His father said that all white people were wicked, and that God was going to bring them low. He said that white people were never to be trusted, and that they told nothing but lies, and that not one of them had ever loved a [n_____]. He, John, was a [n_____], and he would find out, as soon as he got a little older, how evil white people could be. John had read about the things white people did to colored people; how, in the South, where his parents came from, white people cheated them of their wages, and burned them, and shot them—and did worse things, said his father, which the tongue could not endure to utter. He had read about colored men being burned in the electric chair for things they had not done; how in riots they were beaten with clubs; how they were tortured in prisons; how they were the last to be hired and the first to be fired.

Related Characters: John, Gabriel
Page Number: 34-35
Explanation and Analysis:
Part 2: The Prayers of the Saints: Florence’s Prayer Quotes

She had always seemed to Florence the oldest woman in the world, for she often spoke of Florence and Gabriel as the children of her old age, and she had been born, innumerable years ago, during slavery, on a plantation in another state. On this plantation she had grown up as one of the field workers, for she was very tall and strong; and by and by she had married and raised children, all of whom had been taken from her, one by sickness and two by auction; and one, whom she had not been allowed to call her own, had been raised in the master’s house.

Related Characters: Gabriel, Florence, Rachel
Page Number: 74-75
Explanation and Analysis:

Gabriel was the apple of his mother’s eye. […] With the birth of Gabriel, which occurred when [Florence] was five, her future was swallowed up. There was only one future in that house, and it was Gabriel’s—to which, since Gabriel was a manchild, all else must be sacrificed. Her mother did not, indeed, think of it as sacrifice, but as logic: Florence was a girl, and would by and by be married, and have children of her own, and all the duties of a woman; and this being so, her life in the cabin was the best possible preparation for her future life. But Gabriel was a man; he would go out one day into the world to do a man’s work, and he needed, therefore, meat, when there was any in the house, and clothes, whenever clothes could be bought, and the strong indulgence of his womenfolk, so that he would know how to be with women when he had a wife.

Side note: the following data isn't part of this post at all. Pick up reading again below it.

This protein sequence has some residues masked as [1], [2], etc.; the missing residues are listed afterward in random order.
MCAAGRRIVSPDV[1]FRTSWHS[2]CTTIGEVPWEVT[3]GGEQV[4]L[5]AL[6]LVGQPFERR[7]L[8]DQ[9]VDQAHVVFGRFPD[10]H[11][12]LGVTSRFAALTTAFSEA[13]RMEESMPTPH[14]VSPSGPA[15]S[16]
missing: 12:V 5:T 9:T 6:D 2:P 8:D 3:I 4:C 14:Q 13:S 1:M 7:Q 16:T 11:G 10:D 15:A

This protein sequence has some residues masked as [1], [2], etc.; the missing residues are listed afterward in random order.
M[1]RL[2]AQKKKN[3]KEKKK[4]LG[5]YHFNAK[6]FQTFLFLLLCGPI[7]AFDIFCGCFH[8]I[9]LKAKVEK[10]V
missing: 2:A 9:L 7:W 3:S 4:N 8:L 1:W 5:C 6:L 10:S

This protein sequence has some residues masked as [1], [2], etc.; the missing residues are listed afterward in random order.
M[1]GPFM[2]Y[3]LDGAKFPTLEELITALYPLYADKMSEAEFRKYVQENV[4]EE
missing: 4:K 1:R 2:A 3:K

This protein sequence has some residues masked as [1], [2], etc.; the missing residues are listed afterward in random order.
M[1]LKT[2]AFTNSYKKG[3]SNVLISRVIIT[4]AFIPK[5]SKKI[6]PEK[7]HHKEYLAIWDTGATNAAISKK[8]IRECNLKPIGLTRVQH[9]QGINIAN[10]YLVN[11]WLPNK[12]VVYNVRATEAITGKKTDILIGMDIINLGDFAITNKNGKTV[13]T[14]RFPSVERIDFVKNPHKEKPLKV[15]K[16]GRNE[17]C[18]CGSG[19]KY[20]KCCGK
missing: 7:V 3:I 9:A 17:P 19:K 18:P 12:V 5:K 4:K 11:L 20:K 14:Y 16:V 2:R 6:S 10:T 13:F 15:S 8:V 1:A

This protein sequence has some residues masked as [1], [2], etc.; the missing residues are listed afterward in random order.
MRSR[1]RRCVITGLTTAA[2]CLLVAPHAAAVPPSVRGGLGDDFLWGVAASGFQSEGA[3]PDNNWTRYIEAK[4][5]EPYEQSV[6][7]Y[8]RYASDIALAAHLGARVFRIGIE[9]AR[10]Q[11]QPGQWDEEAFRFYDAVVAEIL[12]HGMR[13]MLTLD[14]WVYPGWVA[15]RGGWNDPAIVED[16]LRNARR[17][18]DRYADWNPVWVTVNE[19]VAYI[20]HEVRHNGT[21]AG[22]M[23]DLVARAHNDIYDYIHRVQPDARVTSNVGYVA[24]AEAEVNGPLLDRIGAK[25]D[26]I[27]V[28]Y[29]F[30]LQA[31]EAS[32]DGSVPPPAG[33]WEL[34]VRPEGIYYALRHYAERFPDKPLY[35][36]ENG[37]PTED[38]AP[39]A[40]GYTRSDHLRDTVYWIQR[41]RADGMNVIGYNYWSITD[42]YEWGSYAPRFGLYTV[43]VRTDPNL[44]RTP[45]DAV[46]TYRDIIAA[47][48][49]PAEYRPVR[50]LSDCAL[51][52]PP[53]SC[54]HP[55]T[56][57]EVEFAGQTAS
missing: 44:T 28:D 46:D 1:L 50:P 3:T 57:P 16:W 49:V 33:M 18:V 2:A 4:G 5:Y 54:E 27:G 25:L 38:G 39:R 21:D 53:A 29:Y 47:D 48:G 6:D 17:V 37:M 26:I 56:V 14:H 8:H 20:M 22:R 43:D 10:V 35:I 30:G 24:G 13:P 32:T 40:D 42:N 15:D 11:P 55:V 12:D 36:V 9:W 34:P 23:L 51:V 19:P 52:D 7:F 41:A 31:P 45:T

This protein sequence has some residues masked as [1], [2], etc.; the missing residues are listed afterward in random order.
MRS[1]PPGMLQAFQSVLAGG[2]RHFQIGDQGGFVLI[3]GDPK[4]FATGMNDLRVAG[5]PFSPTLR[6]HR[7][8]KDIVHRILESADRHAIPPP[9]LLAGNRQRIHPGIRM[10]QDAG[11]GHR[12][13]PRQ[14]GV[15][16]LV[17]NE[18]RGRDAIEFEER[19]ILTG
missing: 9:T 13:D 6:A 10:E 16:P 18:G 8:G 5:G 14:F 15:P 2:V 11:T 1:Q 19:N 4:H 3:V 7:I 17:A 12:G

Related Characters: Gabriel, Florence, Rachel
Page Number: 78
Explanation and Analysis:
Part 2: The Prayers of the Saints: Gabriel’s Prayer Quotes

For he desired in his soul, with fear and trembling, all the glories that his mother prayed he should find. Yes, he wanted power—he wanted to know himself to be the Lord’s anointed, His well-beloved, and worthy, nearly, of that snow-white dove which had been sent down from Heaven to testify that Jesus was the Son of God. He wanted to be master, to speak with that authority which could only come from God.

Related Characters: Gabriel, Rachel
Page Number: 104
Explanation and Analysis:

Again, there was her legend, her history, which would have been enough, even had she not been so wholly unattractive, to put her forever beyond the gates of any honorable man’s desire. This, indeed, in her silent, stolid fashion, she seemed to know: where, it might be, other women held as their very charm and secret the joy that they could give and share, she contained only the shame that she had borne—shame, unless a miracle of human love delivered her, was all she had to give. And she moved, therefore, through their small community like a woman mysteriously visited by God, like a terrible example of humility, or like a holy fool. […]There were people in the church, and even men carrying the gospel, who mocked Deborah behind her back; but their mockery was uneasy; they could never be certain but that they might be holding up to scorn the greatest saint among them, the Lord’s peculiar treasure and most holy vessel.